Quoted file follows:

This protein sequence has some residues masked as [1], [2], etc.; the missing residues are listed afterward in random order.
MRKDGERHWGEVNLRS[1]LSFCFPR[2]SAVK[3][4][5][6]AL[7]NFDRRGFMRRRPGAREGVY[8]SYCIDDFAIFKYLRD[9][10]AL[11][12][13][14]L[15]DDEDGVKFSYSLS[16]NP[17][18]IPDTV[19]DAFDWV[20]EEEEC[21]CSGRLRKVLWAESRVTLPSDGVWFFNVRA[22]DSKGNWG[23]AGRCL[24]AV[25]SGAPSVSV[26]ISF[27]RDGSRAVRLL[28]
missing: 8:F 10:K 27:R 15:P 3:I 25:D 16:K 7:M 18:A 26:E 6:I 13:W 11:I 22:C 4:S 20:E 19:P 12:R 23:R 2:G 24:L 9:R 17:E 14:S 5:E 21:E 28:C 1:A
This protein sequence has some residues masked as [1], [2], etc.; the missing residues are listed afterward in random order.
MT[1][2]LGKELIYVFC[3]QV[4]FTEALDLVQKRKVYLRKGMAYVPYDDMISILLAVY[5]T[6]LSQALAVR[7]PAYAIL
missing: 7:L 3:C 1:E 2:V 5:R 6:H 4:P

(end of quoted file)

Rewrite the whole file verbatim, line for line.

This protein sequence has some residues masked as [1], [2], etc.; the missing residues are listed afterward in random order.
MRKDGERHWGEVNLRS[1]LSFCFPR[2]SAVK[3][4][5][6]AL[7]NFDRRGFMRRRPGAREGVY[8]SYCIDDFAIFKYLRD[9][10]AL[11][12][13][14]L[15]DDEDGVKFSYSLS[16]NP[17][18]IPDTV[19]DAFDWV[20]EEEEC[21]CSGRLRKVLWAESRVTLPSDGVWFFNVRA[22]DSKGNWG[23]AGRCL[24]AV[25]SGAPSVSV[26]ISF[27]RDGSRAVRLL[28]
missing: 8:F 10:K 27:R 15:P 3:I 25:D 16:K 7:M 18:A 26:E 6:I 13:W 11:I 22:C 4:S 20:E 19:P 12:R 23:R 2:G 24:L 9:R 17:E 14:S 5:E 21:E 28:C 1:A
This protein sequence has some residues masked as [1], [2], etc.; the missing residues are listed afterward in random order.
MT[1][2]LGKELIYVFC[3]QV[4]FTEALDLVQKRKVYLRKGMAYVPYDDMISILLAVY[5]T[6]LSQALAVR[7]PAYAIL
missing: 7:L 3:C 1:E 2:V 5:R 6:H 4:P